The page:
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The 2010 List: 100 Best Companies to Work For in Oregon

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Articles - March 2010
Thursday, February 25, 2010
Article Index
The 2010 List: 100 Best Companies to Work For in Oregon
NUMBER TWO Large Company
NUMBER THREE Large Company
NUMBER ONE Medium Company
NUMBER TWO Medium Company
NUMBER THREE Medium Company
NUMBER FOUR Medium Company
NUMBER ONE Small Company
NUMBER TWO Small Company
NUMBER THREE Small Company
100 BEST METHODOLOGY

NUMBER TWO:

SMALL COMPANIES Companies with fewer than 50 employees worldwide
RANK '10 RANK '09 COMPANY CITY
HEADQUARTERS
OREGON SENIOR EXEC / TITLE
EMPLOYEES:
OR / TOTAL
BUSINESS SURVEY SCORE:
EMPLOYEE EMPLOYER
TOTAL SCORE
2 7 NW Newborn Specialists PC Portland
Valerie Newman
MD President
33
33
Physicians group specializing in newborn needs with state-of-the-art neonatal intens. care units 444.5
86.5
531.04

JEFFRIES
Photo of Dr. Patrick Lewallen, Northwest Newborn’s medical director, tending to babies in the neonatal ward of Legacy Emanuel Hospital
Photo of Dr. Patrick Lewallen, Northwest Newborn’s medical director, tending to babies in the neonatal ward of Legacy Emanuel Hospital
Dr. Patrick Lewallen (top and above), Northwest Newborn’s medical director, tends to babies in the neonatal ward of Legacy Emanuel Hospital.
PHOTOS BY LEAH NASH

Northwest Newborn Specialists // No. 2 Small Company

The employees of Portland’s Northwest Newborn Specialists all admit that providing medical care to ill and premature babies can be stressful and have an emotional toll. Part of what diffuses that stress, say employees, is a culture of learning and respect fostered by administrative staff and co-workers.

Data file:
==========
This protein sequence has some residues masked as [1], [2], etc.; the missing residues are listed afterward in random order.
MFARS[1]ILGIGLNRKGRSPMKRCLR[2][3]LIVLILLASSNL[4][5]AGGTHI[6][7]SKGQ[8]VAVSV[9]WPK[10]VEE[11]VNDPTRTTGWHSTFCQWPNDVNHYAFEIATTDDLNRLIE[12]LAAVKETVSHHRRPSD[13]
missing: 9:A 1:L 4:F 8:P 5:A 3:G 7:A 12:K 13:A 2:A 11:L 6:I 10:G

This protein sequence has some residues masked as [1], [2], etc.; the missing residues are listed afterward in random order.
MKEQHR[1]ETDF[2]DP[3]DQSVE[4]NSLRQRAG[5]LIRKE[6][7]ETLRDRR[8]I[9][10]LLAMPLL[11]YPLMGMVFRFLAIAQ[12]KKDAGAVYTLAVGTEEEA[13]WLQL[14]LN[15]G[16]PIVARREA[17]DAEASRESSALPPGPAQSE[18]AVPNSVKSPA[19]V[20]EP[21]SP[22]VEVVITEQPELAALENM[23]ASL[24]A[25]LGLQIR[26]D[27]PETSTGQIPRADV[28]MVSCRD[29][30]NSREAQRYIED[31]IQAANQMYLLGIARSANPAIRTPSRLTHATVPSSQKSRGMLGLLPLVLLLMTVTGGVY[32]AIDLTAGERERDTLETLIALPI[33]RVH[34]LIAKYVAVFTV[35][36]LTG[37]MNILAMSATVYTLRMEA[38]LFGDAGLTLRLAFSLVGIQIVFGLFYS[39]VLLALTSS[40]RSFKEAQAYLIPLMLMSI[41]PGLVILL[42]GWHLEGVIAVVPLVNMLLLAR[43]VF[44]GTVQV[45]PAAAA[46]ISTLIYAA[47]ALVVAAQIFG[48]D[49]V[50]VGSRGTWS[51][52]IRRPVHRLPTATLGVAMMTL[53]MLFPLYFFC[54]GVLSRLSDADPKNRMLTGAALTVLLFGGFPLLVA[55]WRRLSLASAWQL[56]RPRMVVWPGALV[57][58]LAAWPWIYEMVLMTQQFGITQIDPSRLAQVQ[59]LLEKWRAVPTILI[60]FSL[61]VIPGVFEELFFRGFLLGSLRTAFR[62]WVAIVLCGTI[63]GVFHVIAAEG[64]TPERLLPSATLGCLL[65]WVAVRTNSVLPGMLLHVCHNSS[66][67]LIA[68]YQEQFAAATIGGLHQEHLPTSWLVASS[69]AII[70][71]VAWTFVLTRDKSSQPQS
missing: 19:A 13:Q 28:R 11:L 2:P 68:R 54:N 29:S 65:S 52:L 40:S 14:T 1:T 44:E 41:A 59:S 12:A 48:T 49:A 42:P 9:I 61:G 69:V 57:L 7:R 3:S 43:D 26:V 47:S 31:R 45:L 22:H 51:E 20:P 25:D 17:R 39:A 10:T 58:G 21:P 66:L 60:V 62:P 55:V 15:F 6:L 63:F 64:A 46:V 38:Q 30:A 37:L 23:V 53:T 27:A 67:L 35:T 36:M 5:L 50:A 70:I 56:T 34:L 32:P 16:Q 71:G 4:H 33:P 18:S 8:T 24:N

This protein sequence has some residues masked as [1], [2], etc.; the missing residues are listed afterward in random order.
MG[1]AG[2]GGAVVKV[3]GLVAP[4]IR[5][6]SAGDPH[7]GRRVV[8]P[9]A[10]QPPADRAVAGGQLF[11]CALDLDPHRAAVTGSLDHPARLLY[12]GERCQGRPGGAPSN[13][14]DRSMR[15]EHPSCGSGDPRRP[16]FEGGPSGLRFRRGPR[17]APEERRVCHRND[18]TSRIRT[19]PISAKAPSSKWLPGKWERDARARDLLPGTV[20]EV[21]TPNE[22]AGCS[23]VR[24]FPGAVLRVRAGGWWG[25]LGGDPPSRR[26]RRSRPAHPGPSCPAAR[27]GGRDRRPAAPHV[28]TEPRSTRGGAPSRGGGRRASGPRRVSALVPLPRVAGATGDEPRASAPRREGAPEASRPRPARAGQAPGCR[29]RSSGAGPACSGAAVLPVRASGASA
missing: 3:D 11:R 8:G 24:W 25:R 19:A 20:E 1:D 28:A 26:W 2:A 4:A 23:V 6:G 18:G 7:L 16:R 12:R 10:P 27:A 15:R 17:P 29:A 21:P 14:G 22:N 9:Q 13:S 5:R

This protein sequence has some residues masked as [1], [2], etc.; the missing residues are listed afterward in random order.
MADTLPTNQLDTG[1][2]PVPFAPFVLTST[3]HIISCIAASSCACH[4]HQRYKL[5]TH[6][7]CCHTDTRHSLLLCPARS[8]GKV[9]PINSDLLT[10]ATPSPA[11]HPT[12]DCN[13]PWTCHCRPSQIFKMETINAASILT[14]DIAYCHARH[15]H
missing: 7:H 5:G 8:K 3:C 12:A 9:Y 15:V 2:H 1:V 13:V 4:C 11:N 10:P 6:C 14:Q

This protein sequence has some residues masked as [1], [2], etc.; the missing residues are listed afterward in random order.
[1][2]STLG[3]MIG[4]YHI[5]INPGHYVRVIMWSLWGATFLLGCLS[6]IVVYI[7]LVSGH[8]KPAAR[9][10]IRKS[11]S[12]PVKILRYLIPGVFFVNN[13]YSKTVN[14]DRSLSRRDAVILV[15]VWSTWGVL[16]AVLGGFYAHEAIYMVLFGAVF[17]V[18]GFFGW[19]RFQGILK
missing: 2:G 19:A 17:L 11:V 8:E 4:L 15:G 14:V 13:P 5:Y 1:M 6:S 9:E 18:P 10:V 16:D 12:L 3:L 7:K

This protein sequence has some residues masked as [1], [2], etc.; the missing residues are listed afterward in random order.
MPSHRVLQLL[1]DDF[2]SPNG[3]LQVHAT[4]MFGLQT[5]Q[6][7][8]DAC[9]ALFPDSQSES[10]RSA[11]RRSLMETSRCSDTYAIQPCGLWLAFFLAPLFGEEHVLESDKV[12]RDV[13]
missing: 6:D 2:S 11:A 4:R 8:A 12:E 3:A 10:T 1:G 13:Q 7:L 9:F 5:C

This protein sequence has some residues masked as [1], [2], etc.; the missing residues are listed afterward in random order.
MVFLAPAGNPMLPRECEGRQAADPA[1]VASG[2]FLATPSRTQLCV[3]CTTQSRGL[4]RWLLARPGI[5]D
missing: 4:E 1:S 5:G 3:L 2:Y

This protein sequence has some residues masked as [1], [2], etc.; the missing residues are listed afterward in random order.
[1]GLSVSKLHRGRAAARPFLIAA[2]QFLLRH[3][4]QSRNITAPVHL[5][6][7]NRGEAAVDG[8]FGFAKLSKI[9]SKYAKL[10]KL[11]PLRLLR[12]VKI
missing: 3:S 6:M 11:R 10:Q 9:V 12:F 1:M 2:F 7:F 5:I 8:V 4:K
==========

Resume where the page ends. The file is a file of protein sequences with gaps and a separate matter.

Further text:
Being encouraged to pursue individual growth and professionalism — such as attending conferences or authoring research papers — also buoys employees. “It’s a supportive environment,” says physician Valerie Newman. “In medicine, it really can be the opposite.” Practical rewards are also reaped: health insurance was increased by 10% last year when administration began receiving employee feedback that benefits needed improvement.

Physicians also don’t have to work the usual 9 to 5, five days a week (or more). “We individualize the amount of work,” says chief financial and administrative officer Cheryl Hughes Gaulke. “You can be less than fulltime, or you can even be more than fulltime.”

The flexibility allows employees to balance work with private life. One employee recently took a three-and-a-half-week vacation to visit a family member outside the country. “The whole team pitched in to make that happen,” Hughes Gaulke says.

-AMANDA WALDROUPE

Untitled Document

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